Ventolin, Asthma and The Respiratory System by luke moffatt

THE RESPIRATORY SYSTEM

The respiratory system is responsible for taking in oxygen and removing carbon dioxide. Oxygen is vital for life and without it cells begin to die after 4 minutes.

  • Air travels through the mouth, nose and into the trachea which then branches into the left and right bronchi.
  • The bronchial tubes are lined with cilia. They are tiny hairs which move the mucus up and out of the lungs. Mucus collects dust, germs and other substances that have entered the lungs.
  • The bronchial tubes lead to the lungs and enter the small spongy sacks called alveoli. This is where the exchange of oxygen and carbon dioxide occurs.
  • The red blood cells carry oxygen to the rest of the body where it is needed. In this process the red blood cells gather carbon dioxide from the body. This is then taken back to the lungs to be removed from the body.
Fig 1: Normal Respiratory System

Asthma

Asthma is a chronic illness that affects your lungs. It affects people of all ages for which there is no cure. It can be well managed when you work with your health professional.

Asthma is a condition in which the airways narrow, swell and produce extra mucus. This can make breathing difficult and trigger coughing, wheezing and shortness of breath.

The things that trigger asthma can include air pollution, smoking, chemical fumes, infections, pollens, foods, cold air, exercise and medications.

The Effects of Asthma On The AirWays

Asthma can cause three principal changes to the airways in the lungs. These can simultaneously occur.

  • The thin layer of muscle within the wall of the airway contracts to make it narrower and tighter.
  • The inside walls of the airways become swollen leaving less space in the airway.
  • There is an significant increase in mucus inside the airways.

This results in an inflamed, tight and narrowed airway which makes it difficult to breathe.

Fig2: Normal and during asthma symptoms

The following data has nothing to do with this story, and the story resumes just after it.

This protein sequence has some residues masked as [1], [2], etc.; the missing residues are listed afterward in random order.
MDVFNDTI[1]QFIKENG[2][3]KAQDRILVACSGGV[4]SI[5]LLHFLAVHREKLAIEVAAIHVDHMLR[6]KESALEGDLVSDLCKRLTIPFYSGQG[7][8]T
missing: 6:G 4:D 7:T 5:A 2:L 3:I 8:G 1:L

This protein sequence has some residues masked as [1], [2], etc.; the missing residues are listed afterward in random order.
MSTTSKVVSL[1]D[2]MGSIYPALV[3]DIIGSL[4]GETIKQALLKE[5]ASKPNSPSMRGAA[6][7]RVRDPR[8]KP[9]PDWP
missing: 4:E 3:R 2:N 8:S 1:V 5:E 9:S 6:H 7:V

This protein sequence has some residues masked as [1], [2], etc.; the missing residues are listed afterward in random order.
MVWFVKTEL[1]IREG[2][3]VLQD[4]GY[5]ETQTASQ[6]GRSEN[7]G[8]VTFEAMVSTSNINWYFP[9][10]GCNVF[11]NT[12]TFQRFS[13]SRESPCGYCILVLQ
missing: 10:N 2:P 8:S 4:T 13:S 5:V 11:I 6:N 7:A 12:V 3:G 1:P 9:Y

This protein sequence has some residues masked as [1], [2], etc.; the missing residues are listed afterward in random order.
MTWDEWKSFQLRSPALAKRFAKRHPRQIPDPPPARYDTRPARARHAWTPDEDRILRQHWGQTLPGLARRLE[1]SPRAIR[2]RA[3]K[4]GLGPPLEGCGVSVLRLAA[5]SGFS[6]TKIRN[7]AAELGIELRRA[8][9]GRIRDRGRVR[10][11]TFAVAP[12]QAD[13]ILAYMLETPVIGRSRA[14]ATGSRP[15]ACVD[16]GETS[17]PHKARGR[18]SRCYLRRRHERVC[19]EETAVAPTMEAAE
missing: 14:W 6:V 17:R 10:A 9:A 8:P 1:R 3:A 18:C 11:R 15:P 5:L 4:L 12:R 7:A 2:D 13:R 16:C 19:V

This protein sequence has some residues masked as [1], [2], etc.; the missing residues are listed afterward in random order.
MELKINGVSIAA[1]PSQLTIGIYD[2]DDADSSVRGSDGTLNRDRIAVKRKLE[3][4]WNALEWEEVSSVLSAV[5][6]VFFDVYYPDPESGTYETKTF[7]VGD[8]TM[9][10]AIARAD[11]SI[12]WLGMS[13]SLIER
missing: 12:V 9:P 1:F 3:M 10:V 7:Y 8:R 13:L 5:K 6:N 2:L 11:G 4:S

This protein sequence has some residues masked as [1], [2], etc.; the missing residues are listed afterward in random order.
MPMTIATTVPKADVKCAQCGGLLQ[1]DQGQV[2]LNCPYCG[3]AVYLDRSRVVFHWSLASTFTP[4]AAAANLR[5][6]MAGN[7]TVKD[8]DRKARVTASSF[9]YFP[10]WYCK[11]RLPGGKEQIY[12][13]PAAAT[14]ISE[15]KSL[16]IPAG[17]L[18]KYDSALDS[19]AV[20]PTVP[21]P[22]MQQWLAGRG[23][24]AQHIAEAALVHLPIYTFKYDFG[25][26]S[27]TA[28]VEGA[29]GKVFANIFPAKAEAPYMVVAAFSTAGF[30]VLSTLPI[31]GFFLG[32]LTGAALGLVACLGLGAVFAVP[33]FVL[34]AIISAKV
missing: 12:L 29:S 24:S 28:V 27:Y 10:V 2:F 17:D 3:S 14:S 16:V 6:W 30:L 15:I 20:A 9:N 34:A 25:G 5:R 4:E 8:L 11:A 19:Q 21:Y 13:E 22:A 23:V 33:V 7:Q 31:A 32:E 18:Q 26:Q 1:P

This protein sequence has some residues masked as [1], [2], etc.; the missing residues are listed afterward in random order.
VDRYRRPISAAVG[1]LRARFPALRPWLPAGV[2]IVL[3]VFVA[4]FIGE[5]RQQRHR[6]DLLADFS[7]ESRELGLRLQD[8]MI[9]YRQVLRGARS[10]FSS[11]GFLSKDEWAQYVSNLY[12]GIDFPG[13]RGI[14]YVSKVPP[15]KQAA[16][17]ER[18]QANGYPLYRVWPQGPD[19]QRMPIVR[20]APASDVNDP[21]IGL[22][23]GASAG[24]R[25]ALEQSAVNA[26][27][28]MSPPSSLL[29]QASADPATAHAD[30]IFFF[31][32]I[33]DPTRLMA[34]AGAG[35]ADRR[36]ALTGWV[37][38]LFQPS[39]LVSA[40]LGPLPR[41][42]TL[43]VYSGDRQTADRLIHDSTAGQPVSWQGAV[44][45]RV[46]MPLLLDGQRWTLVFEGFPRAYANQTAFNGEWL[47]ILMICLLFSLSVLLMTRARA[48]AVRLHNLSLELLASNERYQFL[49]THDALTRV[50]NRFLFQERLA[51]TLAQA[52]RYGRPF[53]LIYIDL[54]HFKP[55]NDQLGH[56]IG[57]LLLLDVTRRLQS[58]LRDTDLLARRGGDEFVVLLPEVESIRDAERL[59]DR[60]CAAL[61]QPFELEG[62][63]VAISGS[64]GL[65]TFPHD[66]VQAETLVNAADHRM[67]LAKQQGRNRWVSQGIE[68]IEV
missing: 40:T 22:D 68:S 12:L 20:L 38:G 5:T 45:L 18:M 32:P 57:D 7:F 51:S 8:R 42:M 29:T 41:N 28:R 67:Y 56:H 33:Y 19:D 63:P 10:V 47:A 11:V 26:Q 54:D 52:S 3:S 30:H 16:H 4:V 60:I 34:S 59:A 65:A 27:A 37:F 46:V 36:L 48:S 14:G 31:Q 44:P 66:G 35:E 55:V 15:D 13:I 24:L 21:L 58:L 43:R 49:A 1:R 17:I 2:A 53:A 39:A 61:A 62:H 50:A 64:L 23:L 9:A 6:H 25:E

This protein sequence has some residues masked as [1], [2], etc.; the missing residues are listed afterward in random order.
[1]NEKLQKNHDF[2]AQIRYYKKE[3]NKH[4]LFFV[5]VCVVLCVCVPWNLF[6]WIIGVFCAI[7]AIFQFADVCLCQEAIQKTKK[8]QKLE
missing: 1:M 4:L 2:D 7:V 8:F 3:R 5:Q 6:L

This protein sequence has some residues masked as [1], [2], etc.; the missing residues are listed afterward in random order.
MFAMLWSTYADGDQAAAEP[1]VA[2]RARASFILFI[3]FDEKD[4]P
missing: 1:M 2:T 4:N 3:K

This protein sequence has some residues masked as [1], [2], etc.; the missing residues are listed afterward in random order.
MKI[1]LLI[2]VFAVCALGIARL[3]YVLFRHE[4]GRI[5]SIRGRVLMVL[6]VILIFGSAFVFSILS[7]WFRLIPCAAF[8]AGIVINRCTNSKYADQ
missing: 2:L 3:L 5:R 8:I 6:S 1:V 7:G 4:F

Ventolin

(generic name: Salbutamol)

Ventolin is an inhaled medication that is used to treat acute asthma symptoms. This was developed in the 1960's. It works by relaxing the muscles around the airways which become tight in asthma. This medication starts to work within a few minutes and can last between 3-5 hours. Ventolin acts as a reliever not a preventer. The second type of medication to treat asthma is called inhaled corticosteroids which are taken to prevent asthma. The success rate of this medication is very good when used appropriately.

Fig 3: This is a diagram of how the Ventolin should be used.

Ethical Issues

The ethical issues of this medicine are:

  • Prior to 2008 ventolin inhalers contained chlorofluorocarbons (CFCs). CFCs are harmful to our environment because they decrease the protective ozone layer above the Earth. This was part of an international agreement called the "Montreal Protocol on Substances that Deplete the Ozone Layer".
  • Ventolin became available at the pharmacy without a prescription in 2015. The advantages of this is that if you desperately need ventolin as an emergency medication you are able to access it without seeing a doctor. The disadvantage of this is that you are relying on the pharmacist for medical directions which they may or may not provide.
  • Multiple studies have linked the over use of Ventolin in the treatment of asthma attacks with the increasing risk of hospitalisation and death. One of the reasons for this was that they weren't seeking the right medication to treat the other mechanisms of asthma. As Ventolin is available over the counter without seeing a doctor this can lead to asthma being poorly treated.

References

"Asthma - Mayo Clinic". Mayo Clinic. N.p., 2017. Web. 19 Mar. 2017.http://www.mayoclinic.org/diseases-conditions/asthma/basics/definition/con-20026992?utm_source=Google&utm_medium=abstract&utm_content=Asthma&utm_campaign=Knowledge-panels

Johnston SL, Edwards MR Mechanisms of adverse effects of β-agonists in asthma Thorax 2009;64:739-741. http://thorax.bmj.com/content/64/9/739

Science, Live. "Asthma: Causes, Symptoms & Treatment". Live Science. N.p., 2017. Web. 19 Mar. 2017.http://www.livescience.com/41264-asthma-symptoms-treatment.html

Science, Live. "Respiratory System: Facts, Function And Diseases". Live Science. N.p., 2017. Web. 19 Mar. 2017.http://www.livescience.com/22616-respiratory-system.html

"The National Asthma Council Australia". Nationalasthma.org.au. N.p., 2017. Web. 19 Mar. 2017.https://www.nationalasthma.org.au/understanding-asthma/what-is-asthma?x_cw_context_provider=safari

N.p., 2017. Web. 19Mar.2017.http://www.psa.org.au/downloads/ent/uploads/filebase/guidelines/s3/Short-acting-beta-agonist-protocol.pdf

"Transition From CFC Propelled Albuterol Inhalers To HFA Propelled Albuterol Inhalers: Questions And Answers". Fda.gov. N.p., 2017. Web. 19 Mar. 2017.https://www.fda.gov/Drugs/ResourcesForYou/Consumers/QuestionsAnswers/ucm077808.htm

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